[00:11:10] It’s not worth it. Not worth it at all. Excuse me. So, you know, those are, those are the signs of autistic burnout. And like I said, the, the difference between autistic burnout and neuro-typical burnout, you know, it would be the causes is one of the big differences. Um, so, well, also similar though, at the same time.
[00:11:38] So one of the causes that can be the same for autistic and non-autistic people is overwork. Or having. Too many commitments and not enough support. Um, that’s universal. So that is, that will universally burn anyone out. That’s something we have in common. Um, but also something unique to [00:12:00] autistic burnout.
[00:12:00] And the thing that brought us here today is last week’s video, talking about masking, uh, that autistic people do that not, not everyone does, uh, is, is masking. And. I’m not going to dive too deeply into masking. I will link last week’s video on masking somewhere for you to easily find it, so you can check that out.
[00:12:24] Uh, but so masking, as we talked about last week is really draining. It takes a lot of your extra energy because you’re focused on being somewhere else. Um, but then also masking. It’s hard on your self esteem because Jim really, you know, if I observed myself when I’ve been in situations where I’m asking, I’m asking and I’m around people where I either can’t be myself and I can’t be open or I don’t feel safe.
[00:12:54] And that’s why I’m asking. Or you know, I’m asking [00:13:00] because I, you know, I just, I don’t know if the people around me. Will be accepting of who I am and you know, maybe I’m in a professional setting or maybe I’m just uncomfortable, you know? But masking generally, you know, it’s, it come, I feel insecure when I’m asking, and that’s why I’m asking.
[00:13:22] I’m not masking, you know, and to be deceptive or intentionally like. Malicious or vindictive and lots of people don’t understand about autistic people and we’re masking. We’re not trying to play a trick on you. It’s not a trick. It’s, it’s, it’s the self defense mechanism. Um, it’s, it’s something we’ve done because, you know, we’ve been bullied and picked on by people and you know, maybe we, we did something and people were like, “Oh, that’s weird!”
[00:13:51] “Why, why you do that?” :What’s wrong with you?” “You’re a freak”. You know, people say things to us. And we learn that whatever, you know, somebody said is like, Oh, [00:14:00] whatever I was doing just there, don’t do that. Cause apparently that’s weird. And you’ve been weird, checked so many times by society that there are a lot of things and you become really nervous, like don’t do any of the weird things.
[00:14:11] Don’t do any of the weird things. It’s terrible. You know? And it’s so crushing and it’s like. It’s just don’t be yourself. Don’t be yourself. You can’t relax when you’re masking, and so it’s bad for your self esteem. And that’s your mental health, and then your mental health being down another risk group run out there in addition to just the draining exhaustion of masking.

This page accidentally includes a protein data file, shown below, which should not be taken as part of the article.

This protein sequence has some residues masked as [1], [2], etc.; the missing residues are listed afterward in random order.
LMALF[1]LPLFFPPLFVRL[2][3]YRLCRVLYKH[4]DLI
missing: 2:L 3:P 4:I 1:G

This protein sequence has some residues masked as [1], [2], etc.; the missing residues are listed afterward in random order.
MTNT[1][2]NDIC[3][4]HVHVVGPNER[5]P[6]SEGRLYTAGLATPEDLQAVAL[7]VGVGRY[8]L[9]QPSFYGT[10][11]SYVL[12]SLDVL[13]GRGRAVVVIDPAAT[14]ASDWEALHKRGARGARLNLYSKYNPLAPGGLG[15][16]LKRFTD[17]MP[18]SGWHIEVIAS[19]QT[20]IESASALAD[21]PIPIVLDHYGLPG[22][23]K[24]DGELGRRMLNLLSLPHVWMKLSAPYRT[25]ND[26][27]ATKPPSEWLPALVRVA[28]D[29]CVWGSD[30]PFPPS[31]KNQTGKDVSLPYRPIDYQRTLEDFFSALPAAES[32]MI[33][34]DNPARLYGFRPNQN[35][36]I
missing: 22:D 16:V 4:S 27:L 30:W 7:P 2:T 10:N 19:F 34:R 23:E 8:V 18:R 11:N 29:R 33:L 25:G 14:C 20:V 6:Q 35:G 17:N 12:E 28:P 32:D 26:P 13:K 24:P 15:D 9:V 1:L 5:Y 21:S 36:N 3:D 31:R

[00:14:37] Uh, so that, that’s the other piece is that the effect masking has on your mental health and how you are more susceptible to mental health issues when you’re burnt out and you’re more susceptible to burn out when you have mental health issues. It’s a dangerous, vicious circle. Um, so. That’s the other issue with masking.
[00:14:57] Um, and so burn- [00:15:00] masking can cause burnout and burn-. Any – brain tongue words, uh, hang on. Reset. Okay.
[00:15:10] Did you ever get anyone else get those autistic brain reset moments? I just got gotta. Clear the air. I’ve got my notes here to make sure I don’t, I’m not really, this is not all in my head. Well, it’s in my head, but I can’t stay on track otherwise.
[00:15:24] Um, yeah. Anyway. Yeah. So,
[00:15:33] Ready. Ready, ready? Ready. The other one that people don’t talk about is sensory exposure. Okay. Okay. Over exposure to, yeah. Things in the sensory environment. Prolonged exposure. Like if I’m going to go be around fluorescent [00:16:00] lighting every day, that will eventually start to make me sick. We’ll start to get burnt out.
[00:16:11] So that is a real problem. And that’s something I don’t think we have enough research and science on. And that’s not something that is talked about as much as it should be, but it is definitely something that I have personally experienced, uh, on more than one occasion. And for me, my trigger is often fluorescent lighting.
[00:16:38] But like I said, every autistic person has a different sensory profile and a different experience. So some people’s triggers may be set, smells or sounds. Um, it’s interesting how the sensory experience can differ and you know, my sensory experience differs from day to day. If I’m burned out and feeling [00:17:00] tired and exhausted, then my sensory tolerance is really low.